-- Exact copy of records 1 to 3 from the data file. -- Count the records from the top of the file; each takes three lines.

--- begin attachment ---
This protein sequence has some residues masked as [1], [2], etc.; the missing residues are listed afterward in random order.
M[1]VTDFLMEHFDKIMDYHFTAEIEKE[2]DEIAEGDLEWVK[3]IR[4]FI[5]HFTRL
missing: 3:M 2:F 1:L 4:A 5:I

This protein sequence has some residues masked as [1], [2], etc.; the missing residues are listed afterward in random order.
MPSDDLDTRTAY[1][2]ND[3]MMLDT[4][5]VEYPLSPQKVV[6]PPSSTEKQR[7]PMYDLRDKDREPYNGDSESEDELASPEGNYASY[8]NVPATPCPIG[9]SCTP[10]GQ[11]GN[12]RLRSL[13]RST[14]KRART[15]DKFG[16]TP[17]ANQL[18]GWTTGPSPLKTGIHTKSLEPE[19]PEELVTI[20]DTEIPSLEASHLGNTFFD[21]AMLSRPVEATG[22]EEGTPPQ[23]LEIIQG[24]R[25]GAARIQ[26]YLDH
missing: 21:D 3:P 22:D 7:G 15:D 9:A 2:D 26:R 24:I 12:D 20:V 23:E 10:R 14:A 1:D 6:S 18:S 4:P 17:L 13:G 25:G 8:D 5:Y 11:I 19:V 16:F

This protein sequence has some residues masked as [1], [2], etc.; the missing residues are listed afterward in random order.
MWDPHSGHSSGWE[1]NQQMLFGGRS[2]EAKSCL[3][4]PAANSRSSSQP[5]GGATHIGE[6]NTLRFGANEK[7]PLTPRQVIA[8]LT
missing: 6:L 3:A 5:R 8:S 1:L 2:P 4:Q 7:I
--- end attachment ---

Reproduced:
This protein sequence has some residues masked as [1], [2], etc.; the missing residues are listed afterward in random order.
M[1]VTDFLMEHFDKIMDYHFTAEIEKE[2]DEIAEGDLEWVK[3]IR[4]FI[5]HFTRL
missing: 3:M 2:F 1:L 4:A 5:I

This protein sequence has some residues masked as [1], [2], etc.; the missing residues are listed afterward in random order.
MPSDDLDTRTAY[1][2]ND[3]MMLDT[4][5]VEYPLSPQKVV[6]PPSSTEKQR[7]PMYDLRDKDREPYNGDSESEDELASPEGNYASY[8]NVPATPCPIG[9]SCTP[10]GQ[11]GN[12]RLRSL[13]RST[14]KRART[15]DKFG[16]TP[17]ANQL[18]GWTTGPSPLKTGIHTKSLEPE[19]PEELVTI[20]DTEIPSLEASHLGNTFFD[21]AMLSRPVEATG[22]EEGTPPQ[23]LEIIQG[24]R[25]GAARIQ[26]YLDH
missing: 21:D 3:P 22:D 7:G 15:D 9:A 2:D 26:R 24:I 12:D 20:V 23:E 10:R 14:A 1:D 6:S 18:S 4:P 17:L 13:G 25:G 8:D 5:Y 11:I 19:V 16:F

This protein sequence has some residues masked as [1], [2], etc.; the missing residues are listed afterward in random order.
MWDPHSGHSSGWE[1]NQQMLFGGRS[2]EAKSCL[3][4]PAANSRSSSQP[5]GGATHIGE[6]NTLRFGANEK[7]PLTPRQVIA[8]LT
missing: 6:L 3:A 5:R 8:S 1:L 2:P 4:Q 7:I